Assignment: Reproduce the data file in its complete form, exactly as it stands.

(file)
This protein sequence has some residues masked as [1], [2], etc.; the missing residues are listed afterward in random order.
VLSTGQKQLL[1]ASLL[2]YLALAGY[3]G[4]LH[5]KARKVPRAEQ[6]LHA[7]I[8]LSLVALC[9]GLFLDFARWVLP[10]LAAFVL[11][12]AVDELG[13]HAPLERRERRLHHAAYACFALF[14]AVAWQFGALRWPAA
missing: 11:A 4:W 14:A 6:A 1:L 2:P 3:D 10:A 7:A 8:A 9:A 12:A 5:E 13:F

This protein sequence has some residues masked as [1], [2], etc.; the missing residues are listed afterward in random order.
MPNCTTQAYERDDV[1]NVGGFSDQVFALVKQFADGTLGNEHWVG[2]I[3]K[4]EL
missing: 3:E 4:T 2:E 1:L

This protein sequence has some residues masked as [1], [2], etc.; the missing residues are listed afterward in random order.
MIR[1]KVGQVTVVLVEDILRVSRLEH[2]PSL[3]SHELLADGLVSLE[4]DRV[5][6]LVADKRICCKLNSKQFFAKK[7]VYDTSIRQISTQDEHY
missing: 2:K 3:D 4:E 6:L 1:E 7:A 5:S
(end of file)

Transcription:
This protein sequence has some residues masked as [1], [2], etc.; the missing residues are listed afterward in random order.
VLSTGQKQLL[1]ASLL[2]YLALAGY[3]G[4]LH[5]KARKVPRAEQ[6]LHA[7]I[8]LSLVALC[9]GLFLDFARWVLP[10]LAAFVL[11][12]AVDELG[13]HAPLERRERRLHHAAYACFALF[14]AVAWQFGALRWPAA
missing: 11:A 4:W 14:A 6:A 1:L 2:P 3:D 10:A 7:A 8:A 9:A 12:A 5:E 13:F

This protein sequence has some residues masked as [1], [2], etc.; the missing residues are listed afterward in random order.
MPNCTTQAYERDDV[1]NVGGFSDQVFALVKQFADGTLGNEHWVG[2]I[3]K[4]EL
missing: 3:E 4:T 2:E 1:L

This protein sequence has some residues masked as [1], [2], etc.; the missing residues are listed afterward in random order.
MIR[1]KVGQVTVVLVEDILRVSRLEH[2]PSL[3]SHELLADGLVSLE[4]DRV[5][6]LVADKRICCKLNSKQFFAKK[7]VYDTSIRQISTQDEHY
missing: 2:K 3:D 4:E 6:L 1:E 7:A 5:S